Few artists can call themselves juggernauts to the extent Ryan Farish can. This understated musician prefers to spend his time in the studio synthesizing new sounds into expansive, mellow music that has caught the ears and support of a multitude of DJs. He’s clocked 15 albums to his name since getting his start in the early 2000s, and is showing zero signs of a creative rut. In fact, he’s released what he’s explained is what, “I feel has been the most intentional music I’ve ever created:” his 16th LP, Wilderness.
It opens on a positively celestial note with “Children,” beckoning listeners in with the signature Farish aesthetic of heavenly vocals, euphoric, synthwork, and soothing low ends. These motifs are carried on as the album progresses, adding a sense of cohesion and continuity to the finished product. Farish has no qualms playing around with different textures in wilderness, such as orchestral bits and indie electric guitar, for example. This allows him to in turn create a body of work that traverses through multiple emotional soundscapes whilst promoting introspection. The album’s title track exemplifies this notion, for example, captivating the mind with touching cellos and gentle synthwork that evokes imagery of staring at the night sky and contemplating life.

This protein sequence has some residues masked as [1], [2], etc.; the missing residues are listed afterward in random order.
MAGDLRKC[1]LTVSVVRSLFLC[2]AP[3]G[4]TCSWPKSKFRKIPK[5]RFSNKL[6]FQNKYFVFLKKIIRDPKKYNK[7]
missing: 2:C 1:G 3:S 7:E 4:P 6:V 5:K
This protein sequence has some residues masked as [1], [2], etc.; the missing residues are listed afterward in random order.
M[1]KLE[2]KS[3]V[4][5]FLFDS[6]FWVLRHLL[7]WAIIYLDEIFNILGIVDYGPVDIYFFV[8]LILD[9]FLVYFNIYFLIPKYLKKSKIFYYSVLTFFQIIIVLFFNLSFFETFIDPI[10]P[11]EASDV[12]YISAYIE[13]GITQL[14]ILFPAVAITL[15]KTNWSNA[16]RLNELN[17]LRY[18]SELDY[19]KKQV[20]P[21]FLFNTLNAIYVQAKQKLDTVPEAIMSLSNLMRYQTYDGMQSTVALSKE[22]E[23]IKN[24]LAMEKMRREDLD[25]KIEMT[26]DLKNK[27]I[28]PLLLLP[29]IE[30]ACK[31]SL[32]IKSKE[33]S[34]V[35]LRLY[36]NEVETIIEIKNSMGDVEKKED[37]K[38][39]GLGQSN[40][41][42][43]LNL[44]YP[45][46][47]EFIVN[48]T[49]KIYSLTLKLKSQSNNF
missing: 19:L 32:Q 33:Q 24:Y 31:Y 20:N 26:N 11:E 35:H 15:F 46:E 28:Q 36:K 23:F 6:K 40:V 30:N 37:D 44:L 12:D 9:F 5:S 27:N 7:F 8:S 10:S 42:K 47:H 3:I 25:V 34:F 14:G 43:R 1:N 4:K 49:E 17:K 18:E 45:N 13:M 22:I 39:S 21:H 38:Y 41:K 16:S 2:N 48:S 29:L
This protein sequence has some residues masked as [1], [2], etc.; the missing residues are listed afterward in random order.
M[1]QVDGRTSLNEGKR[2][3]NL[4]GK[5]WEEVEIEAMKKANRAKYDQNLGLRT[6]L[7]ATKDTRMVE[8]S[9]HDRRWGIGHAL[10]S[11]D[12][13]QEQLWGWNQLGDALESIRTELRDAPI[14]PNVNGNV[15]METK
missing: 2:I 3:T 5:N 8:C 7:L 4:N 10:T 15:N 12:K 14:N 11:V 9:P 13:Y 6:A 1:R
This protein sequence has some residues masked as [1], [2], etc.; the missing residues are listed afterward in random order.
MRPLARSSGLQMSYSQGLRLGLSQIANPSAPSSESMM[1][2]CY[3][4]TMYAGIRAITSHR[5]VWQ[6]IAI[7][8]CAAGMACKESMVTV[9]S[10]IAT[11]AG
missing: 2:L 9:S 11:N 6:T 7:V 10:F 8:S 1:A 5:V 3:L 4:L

Ultimately, Farish tells quite the tale without saying anything at all. He starts us off on a more poignant, bittersweet note before bringing optimism into the mix with tracks like “Ebb And Flow” and “Morning,” and closing down with a meditative “Solitude.” It’s almost as though the protagonist of this invisible story line has found themselves navigating a new part of life alone, and slowly comes into acceptance and adoration of this solitary journey as Wilderness comes to a close.
The album is now out through Farish’s Rytone imprint, with a 17th album in the works according to the producer. In the meantime, pick up a copy of Wilderness here.